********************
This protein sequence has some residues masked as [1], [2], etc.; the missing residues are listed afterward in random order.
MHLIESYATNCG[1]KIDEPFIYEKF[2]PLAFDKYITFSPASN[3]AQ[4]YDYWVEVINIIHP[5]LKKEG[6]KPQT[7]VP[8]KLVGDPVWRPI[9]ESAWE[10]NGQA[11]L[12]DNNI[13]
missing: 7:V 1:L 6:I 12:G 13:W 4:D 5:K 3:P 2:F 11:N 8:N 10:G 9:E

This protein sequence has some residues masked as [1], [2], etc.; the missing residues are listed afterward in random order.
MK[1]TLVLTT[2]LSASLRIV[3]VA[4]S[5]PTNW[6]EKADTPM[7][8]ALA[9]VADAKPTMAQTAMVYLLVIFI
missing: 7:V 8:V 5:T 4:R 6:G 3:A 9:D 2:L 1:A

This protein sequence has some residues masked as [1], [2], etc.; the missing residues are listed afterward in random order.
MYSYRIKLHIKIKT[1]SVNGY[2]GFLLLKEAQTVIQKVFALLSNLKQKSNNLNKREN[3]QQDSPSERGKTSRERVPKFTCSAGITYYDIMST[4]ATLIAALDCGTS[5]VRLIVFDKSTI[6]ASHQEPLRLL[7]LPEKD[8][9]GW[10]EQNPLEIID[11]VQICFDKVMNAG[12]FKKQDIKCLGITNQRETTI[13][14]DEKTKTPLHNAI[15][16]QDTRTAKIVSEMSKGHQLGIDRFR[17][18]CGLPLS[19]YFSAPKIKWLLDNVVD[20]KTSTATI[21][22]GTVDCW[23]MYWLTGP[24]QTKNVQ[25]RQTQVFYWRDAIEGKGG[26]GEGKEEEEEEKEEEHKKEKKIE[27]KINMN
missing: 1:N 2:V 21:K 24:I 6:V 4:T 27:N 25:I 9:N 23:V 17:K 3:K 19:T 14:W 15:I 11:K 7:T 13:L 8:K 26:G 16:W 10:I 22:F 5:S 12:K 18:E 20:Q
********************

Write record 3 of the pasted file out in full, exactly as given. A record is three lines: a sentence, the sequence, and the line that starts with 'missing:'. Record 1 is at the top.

This protein sequence has some residues masked as [1], [2], etc.; the missing residues are listed afterward in random order.
MYSYRIKLHIKIKT[1]SVNGY[2]GFLLLKEAQTVIQKVFALLSNLKQKSNNLNKREN[3]QQDSPSERGKTSRERVPKFTCSAGITYYDIMST[4]ATLIAALDCGTS[5]VRLIVFDKSTI[6]ASHQEPLRLL[7]LPEKD[8][9]GW[10]EQNPLEIID[11]VQICFDKVMNAG[12]FKKQDIKCLGITNQRETTI[13][14]DEKTKTPLHNAI[15][16]QDTRTAKIVSEMSKGHQLGIDRFR[17][18]CGLPLS[19]YFSAPKIKWLLDNVVD[20]KTSTATI[21][22]GTVDCW[23]MYWLTGP[24]QTKNVQ[25]RQTQVFYWRDAIEGKGG[26]GEGKEEEEEEKEEEHKKEKKIE[27]KINMN
missing: 1:N 2:V 21:K 24:I 6:V 4:T 27:N 25:I 9:N 23:V 17:K 3:K 19:T 14:W 15:I 11:K 7:T 13:L 8:K 26:G 16:W 10:I 22:F 5:S 12:K 18:E 20:Q